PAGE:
As a result, suburban Cook County might again see an indoor dining ban or the gathering limit curtailed from the current cap at 50% capacity or 50 people, whichever is fewer, Rubin said.
Meanwhile, the Centers for Disease Control and Prevention updated its guidance to say fully vaccinated people can travel within the U.S. without getting tested for the coronavirus or going into quarantine afterward.
Still, CDC Director Dr. Rochelle Walensky urged caution and said she would “advocate against general travel overall” given the rising number of infections.
“If you are vaccinated, it is lower risk,” she said.
Here’s what’s happening this weekend with COVID-19 in the Chicago area:
Health officials in Indiana said Saturday they are investigating whether anyone was exposed to COVID-19 by Alabama residents following Friday night’s death of a Crimson Tide fan who was in Indianapolis for the NCAA Tournament last weekend.
Luke Ratliff, a 23-year-old Alabama student, died after a brief illness, his father, Bryan Ratliff, told The Tuscaloosa News. The newspaper, citing multiple sources it did not identify, reported Ratliff died of complications related to COVID-19. The elder Ratliff could not immediately be reached for comment Saturday by The Associated Press.
“Based on a recent news story, the Marion County Public Health Department and the Indiana State Department of Health are contacting the Alabama Department of Public Health to determine if anyone in Indianapolis may have been exposed to COVID-19 by any Alabama resident who visited Indianapolis in recent days,” the county said in a statement provided by the NCAA.
“We are conducting an investigation following the county and state’s standard contact tracing procedures.”
The younger Ratliff was hospitalized shortly after returning to Tuscaloosa on March 29, one day after attending Alabama’s game against UCLA at Hinkle Fieldhouse in Indianapolis, the News reported.
102,215 vaccine doses, 2,449 new cases, 14 deaths reported
There were 64,116 tests reported. The seven-day statewide positivity rate as a percent of total test is 3.8%.
What to know about the CDC guidelines on vaccinated travel
If you decide to travel, you might still have some questions. Here are the answers.
COVID-19 restrictions, including indoor dining ban, ‘may very well’ return soon in suburban Cook County, public health official says
Cook County’s public health leader on Saturday said the suburbs could soon return to previous COVID-19 restrictions as the region grapples with what appears to be the start of a third coronavirus wave.
Dr. Rachel Rubin, co-lead of the Cook County Department of Public Health that guides COVID-19 response in most of the suburbs, sounded the alarm in a call with reporters following a rising caseload that began in March. As a result, suburban Cook County might again see an indoor dining ban or the gathering limit curtailed from the current cap at 50% capacity or 50 people, whichever is fewer, Rubin said.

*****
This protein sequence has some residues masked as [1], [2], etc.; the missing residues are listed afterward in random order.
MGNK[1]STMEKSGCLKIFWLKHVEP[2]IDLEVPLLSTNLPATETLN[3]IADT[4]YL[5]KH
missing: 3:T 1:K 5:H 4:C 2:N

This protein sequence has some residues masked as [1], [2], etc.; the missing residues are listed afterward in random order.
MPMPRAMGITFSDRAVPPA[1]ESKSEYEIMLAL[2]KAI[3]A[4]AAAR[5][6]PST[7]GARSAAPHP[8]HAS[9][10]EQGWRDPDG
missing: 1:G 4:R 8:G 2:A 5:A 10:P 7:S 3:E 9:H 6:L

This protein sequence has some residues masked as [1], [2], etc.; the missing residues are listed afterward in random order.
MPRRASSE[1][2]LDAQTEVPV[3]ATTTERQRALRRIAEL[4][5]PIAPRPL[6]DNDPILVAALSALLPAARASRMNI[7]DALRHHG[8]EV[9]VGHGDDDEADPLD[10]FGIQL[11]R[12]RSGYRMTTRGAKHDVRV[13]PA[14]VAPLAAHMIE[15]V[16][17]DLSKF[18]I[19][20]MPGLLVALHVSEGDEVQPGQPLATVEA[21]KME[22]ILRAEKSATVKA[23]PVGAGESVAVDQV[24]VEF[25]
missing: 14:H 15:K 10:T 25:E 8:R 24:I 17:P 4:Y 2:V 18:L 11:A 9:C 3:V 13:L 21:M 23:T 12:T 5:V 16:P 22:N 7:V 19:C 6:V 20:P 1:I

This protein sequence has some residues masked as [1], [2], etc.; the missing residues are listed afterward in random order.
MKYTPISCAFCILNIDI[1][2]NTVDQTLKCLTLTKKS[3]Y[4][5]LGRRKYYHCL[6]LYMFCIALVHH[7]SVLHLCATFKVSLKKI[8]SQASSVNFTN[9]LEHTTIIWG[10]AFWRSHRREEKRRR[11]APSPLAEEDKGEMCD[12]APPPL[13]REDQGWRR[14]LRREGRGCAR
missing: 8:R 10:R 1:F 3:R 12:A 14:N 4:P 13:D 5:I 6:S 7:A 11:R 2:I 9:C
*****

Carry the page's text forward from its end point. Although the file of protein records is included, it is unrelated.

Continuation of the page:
“We may very well have to clamp down within a matter of days,” Rubin said. “I’m not promising that one way or the other.”
2,839 new confirmed and probable COVID-19 cases and 13 additional deaths reported
Illinois health officials on Saturday announced 2,839 new confirmed and probable cases of COVID-19 and 13 additional fatalities, bringing the total number of known infections in Illinois to 1,254,185 and the statewide death toll to 21,361 since the start of the pandemic.
Officials also reported 62,694 new tests in the last 24 hours. The statewide positivity rate for cases is 3.8%.
The 7-day daily average of administered vaccine doses is 110,057, with 145,315 doses given on Friday. Officials also say a total of 6,188,607 vaccines have now been administered.
An $11 saliva test for COVID-19 helped dozens of Chicago-area schools reopen. So why are administrators scrambling to defend it now?
Facing immense pressure to keep classrooms open, dozens of schools across the Chicago region have relied on a crucial service: routine COVID-19 screenings conducted by SafeGuard Surveillance.
The company, founded by a Chicago virologist who serves on the LaGrange District 102 school board, analyzes saliva samples from students, teachers and staff for the possible presence of COVID-19. If the virus is detected, individuals are instructed to get an approved second test for official confirmation. Districts pay $11 per test, and samples can be processed the same night.
For months, the system worked smoothly. Officials in Glenbrook High School District 225, where up to 1,000 students are tested per week, say the program is “a valuable tool” to provide in-person learning. In Glenbard High School District 87, the test helped identify more than 60 infections, including a food service employee with no symptoms whose infection was caught before she reported to work, said Chris McClain, assistant superintendent for finance and operations.
“This has been a really valuable safety mitigation for our district to make our staff, students and community feel safer,” McClain said. “We’ve been very pleased with the program.”
But in recent days, school officials have found themselves scrambling to defend the saliva test. That followed a Tuesday New York Times story that singled out New Trier High School, one of SafeGuard’s biggest clients, saying it “may have inadvertently” misused it as a diagnostic tool.
Read more here. —Elyssa Cherney, Karen Ann Cullotta and Steve Schering
What to know about your vaccine card: Why it’s important, how to keep it safe, what happens if it’s lost and more
As vaccinations become more widely available for people in the United States and travel starts picking up, many people have started sharing their simple white vaccination cards on social media as prized new possessions.
Here’s everything you need to know about your vaccine record, why it’s important and how to keep it safe.
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